As I got to know Elvis better over the years, I was struck by the range of his reading. He loved superhero comic books, but he also put a great deal of effort into absorbing the lessons of the Bible, the Koran, and the writings of Jewish mystics. As he achieved greater levels of fame and searched ever deeper for meaning in his own life, he turned to works like Paramhansa Yogananda's Autobiography of a Yogi, The Prophet by Kahlil Gibran, The Impersonal Life by Joseph Benner, and the great numerological work Cheiro's Book of Numbers. But his reading list could always surprise you -- you might find him one day poring over Notes from the Underground, a countercultural magazine picked up in San Francisco, and the next day he'd be focused intently on culling every possible detail of the Kennedy assassination out of the published volumes of the Warren Report.

Almost as striking as what Elvis read was the way he read. His copies of books were always ferociously dog-eared and margins were full of his own scribbled notes and questions. He loved to lose himself in a text, seeking out deeper meaning in words and ideas, much the same way that he'd give himself over to a song in order to interpret it. And he was an excitable reader -- when he was thrilled with a work he'd memorize huge sections of it, and soon be buying copies to hand out to just about everyone he encountered. I think it's safe to say that he was the only headlining star in Las Vegas whose idea of a great after-party was a freewheeling discussion of The Prophet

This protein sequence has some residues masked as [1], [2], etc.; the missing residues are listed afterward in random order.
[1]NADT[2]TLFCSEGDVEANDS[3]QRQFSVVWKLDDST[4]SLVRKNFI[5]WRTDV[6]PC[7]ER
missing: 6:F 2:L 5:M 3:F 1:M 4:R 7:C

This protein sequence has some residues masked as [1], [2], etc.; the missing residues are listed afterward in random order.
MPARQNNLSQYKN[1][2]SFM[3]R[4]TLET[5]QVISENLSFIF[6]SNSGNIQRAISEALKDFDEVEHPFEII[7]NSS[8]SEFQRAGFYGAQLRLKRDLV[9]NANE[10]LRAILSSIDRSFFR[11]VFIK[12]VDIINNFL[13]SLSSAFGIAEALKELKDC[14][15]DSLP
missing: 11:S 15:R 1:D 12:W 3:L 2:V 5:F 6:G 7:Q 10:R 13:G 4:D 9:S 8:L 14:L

. Elvis's love of language wasn't limited to words in book form. He had memorized General Douglas MacArthur's farewell speech and could deliver a stirring rendition of it. He was deeply moved by Martin Luther King's "I Have a Dream" speech and committed that to memory as well. When I first went to work for Elvis in 1964, on our first cross-country drive, he stunned me one night in a Barstow motel room when he turned his attention to a television set and perfectly intoned the lines of the poem "High Flight," which was being used as a station signoff. The last lines of the poem were "...And, while with silent lifting mind I've trod / The high untrespassed sanctity of space, / Put out my hand, and touched the face of God."

Whenever you thought you had Elvis figured out, he surprised you. He was a seeker and a searcher, and his passion for great ideas and beautiful language was as deep as his passion for great music.

Jerry Schilling

Read More Show Less

Customer Reviews

Average Rating 4
( 16 )
Rating Distribution

5 Star

(12)

4 Star

(0)

3 Star

(1)

2 Star

(1)

1 Star

(2)

Your Rating:

Your Name: Create a Pen Name or

Barnes & Noble.com Review Rules